While Paris is best known as the city of love and lights. Lyon, France's second largest city, is widely recognized as the birthplace of gourmet food. It is the cradle of the famous French cuisine, which many consider the cornerstone of modern cooking. Lyon stands on ruins of a 1st century BC Roman city; Lugdunum which used to be a local center nicknamed The Capital of the Three Gauls. You most likely heard the term before while watching Asterix and Obelix cartoons. Remnants of that former glory are still standing and available for public viewing, even public sitting upon. Basilica of Notre-Dame de Fourvière stands on top of an ancient Roman forum and was built as a monument to the cities survival of the Black Death, which is celebrated annually in December during a festival called the Fête des Lumières. The basilica is situated on a hill from which you can view the entire city; sometimes they even open one of the towers to visitors for an even greater vista. Ruins of Lugdunum is another area where you can literally walk on ancient history, the city was an important asset to Rome and was frequently visited by the emperors, some were even born there. A theatre is still standing and functions during summer months, it's an incredible site even for modern times, it had seats for an audience of over 10 000 people.
Modern Lyon isn't a city for people that value their privacy; it's a labyrinth of tiny alleys and staircases. Not only it's a nightmare to navigate but you can't turn your head in any direction without looking into someone's apartment. Lyon is not only a horizontal maze but also vertical, getting from one street to another is often via steep stairs. It's especially painful during tourist season when they should implement some kind of traffic lights. Those secret passages are called Traboules and were used to protect silk shipments from the weather. Lyon used to be the silk-weaving capital of France, you can learn more about that in one the museum such as La Maison des Canuts (https://maisondescanuts.fr/). Place Bellecour is one of the few areas that don't feel like a coffin, it's the main square in Lyon and it used to function as a market with an added benefit of holding public executions on boring weekends. It's overlooked by a stunning town hole, the historic administrative center of Lyon. The Confluence Neighborhood stands in contrast to all that history. It looks like the city of the future and is one of the largest urban development projects in Europe. Luxury apartments, shopping malls, and the riverbank are brimming with life, everything is designed with modern, environment-friendly technology. Make sure to visit Musée des Confluences, it combines a science center with an anthropology museum, kind of like Lyon itself.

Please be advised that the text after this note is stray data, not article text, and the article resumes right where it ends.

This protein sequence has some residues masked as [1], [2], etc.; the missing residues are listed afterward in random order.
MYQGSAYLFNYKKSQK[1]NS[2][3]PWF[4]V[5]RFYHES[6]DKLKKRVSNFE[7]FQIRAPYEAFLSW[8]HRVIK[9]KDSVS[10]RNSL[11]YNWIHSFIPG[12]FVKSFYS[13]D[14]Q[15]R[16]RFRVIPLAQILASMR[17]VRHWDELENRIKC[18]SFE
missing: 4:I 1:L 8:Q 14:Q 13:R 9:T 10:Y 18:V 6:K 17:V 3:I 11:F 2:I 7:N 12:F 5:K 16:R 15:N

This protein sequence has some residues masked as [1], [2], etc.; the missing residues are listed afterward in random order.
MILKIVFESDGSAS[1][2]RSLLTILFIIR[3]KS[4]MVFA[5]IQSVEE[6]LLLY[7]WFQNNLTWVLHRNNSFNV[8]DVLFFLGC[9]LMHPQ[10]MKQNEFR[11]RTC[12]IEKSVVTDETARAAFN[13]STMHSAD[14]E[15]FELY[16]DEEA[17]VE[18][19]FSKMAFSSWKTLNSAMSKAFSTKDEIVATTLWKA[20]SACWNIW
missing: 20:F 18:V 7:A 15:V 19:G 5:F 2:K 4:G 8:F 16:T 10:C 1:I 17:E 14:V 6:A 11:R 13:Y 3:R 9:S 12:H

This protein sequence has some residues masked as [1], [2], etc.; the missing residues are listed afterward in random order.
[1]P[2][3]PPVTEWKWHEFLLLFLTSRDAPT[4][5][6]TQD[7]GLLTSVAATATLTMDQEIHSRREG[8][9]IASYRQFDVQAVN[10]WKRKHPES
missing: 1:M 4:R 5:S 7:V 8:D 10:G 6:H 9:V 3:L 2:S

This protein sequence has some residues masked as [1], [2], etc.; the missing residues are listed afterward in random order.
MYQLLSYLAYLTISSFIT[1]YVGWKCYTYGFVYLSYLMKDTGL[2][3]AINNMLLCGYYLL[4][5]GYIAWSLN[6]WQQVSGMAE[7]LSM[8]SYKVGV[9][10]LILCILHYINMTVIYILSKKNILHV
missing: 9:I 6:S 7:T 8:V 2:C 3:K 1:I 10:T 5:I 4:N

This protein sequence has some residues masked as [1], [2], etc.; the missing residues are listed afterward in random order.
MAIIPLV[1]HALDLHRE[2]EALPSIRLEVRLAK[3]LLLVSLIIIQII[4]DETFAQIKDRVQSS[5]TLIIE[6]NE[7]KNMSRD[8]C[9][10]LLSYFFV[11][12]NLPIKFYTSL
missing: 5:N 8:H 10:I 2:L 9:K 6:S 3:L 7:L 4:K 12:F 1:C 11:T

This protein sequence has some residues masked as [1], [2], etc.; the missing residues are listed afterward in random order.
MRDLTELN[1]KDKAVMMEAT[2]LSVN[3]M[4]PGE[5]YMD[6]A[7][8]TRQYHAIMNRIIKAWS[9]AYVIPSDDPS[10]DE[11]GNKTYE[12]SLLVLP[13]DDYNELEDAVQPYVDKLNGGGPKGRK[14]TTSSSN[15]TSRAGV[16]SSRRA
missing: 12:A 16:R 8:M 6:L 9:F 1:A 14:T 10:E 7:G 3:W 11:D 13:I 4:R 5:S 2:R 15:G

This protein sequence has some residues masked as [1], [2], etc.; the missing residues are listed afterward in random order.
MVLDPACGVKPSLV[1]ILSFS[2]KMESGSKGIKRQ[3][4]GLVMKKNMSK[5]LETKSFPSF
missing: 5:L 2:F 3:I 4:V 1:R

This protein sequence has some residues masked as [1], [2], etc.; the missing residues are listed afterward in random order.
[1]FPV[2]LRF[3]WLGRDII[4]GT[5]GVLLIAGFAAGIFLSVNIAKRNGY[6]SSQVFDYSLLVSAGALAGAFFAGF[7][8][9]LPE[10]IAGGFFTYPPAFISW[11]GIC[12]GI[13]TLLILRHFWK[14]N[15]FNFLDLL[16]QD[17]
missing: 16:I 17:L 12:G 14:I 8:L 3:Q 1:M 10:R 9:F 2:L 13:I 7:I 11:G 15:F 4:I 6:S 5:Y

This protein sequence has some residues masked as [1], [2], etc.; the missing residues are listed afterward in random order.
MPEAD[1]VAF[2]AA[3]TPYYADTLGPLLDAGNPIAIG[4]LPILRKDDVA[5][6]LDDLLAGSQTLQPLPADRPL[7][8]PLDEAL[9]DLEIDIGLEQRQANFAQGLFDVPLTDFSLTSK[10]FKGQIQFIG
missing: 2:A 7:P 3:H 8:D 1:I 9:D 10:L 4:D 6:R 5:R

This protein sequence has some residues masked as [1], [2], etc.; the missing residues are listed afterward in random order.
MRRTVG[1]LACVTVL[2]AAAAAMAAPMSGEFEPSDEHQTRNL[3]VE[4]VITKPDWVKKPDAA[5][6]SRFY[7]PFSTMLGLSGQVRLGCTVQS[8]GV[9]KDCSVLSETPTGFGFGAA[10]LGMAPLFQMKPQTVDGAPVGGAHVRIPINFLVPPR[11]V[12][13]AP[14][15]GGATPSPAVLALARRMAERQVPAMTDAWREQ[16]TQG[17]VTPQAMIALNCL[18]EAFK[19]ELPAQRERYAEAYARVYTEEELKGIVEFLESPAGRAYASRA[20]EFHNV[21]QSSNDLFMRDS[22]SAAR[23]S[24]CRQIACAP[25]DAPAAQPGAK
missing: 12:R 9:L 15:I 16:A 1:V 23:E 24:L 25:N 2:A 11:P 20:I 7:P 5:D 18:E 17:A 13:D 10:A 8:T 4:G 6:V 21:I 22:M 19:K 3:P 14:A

Enough of all that exploration, let's eat! I could eat a horse after a day full of strolling around and Lyon is the perfect place to eat to your hearts' content. How about eating WHILE sightseeing? There are more restaurants and food stands than trash bins in Lyon, nineteen of them decorated with prestigious Michelin Stars. Only one of them deserved the ultimate trophy of 3 stars, it's located on 40 Rue de la Plage and was established by the late Paul Bocuse who named it quite humbly: The Auberge. Restaurants like that are in a league of their own and justify a trip to Lyon just for the food. Bocuse was old-school. He didn't reinvent the wheel but used his grandmas' recipes. He only worked with top quality ingredients and wore a funny chef hat. Bocuse was a true host and used to greet his guests and make sure everything was crafted to their liking. I feel like modern chefs are trying to copy that style of running a restaurant but if often comes off as fake. Paul Bocuse was such a legend, a symbol and an ambassador of French cuisine that one of the most prestigious food markets in the world is named after him. Les Halles Paul Bocuse (http://www.halles-de-lyon-paulbocuse.com/) at 102 Cours Lafayette is a staple for traveling gluttons like me, give it a try. I imagine Lyon is where chefs go on vacation.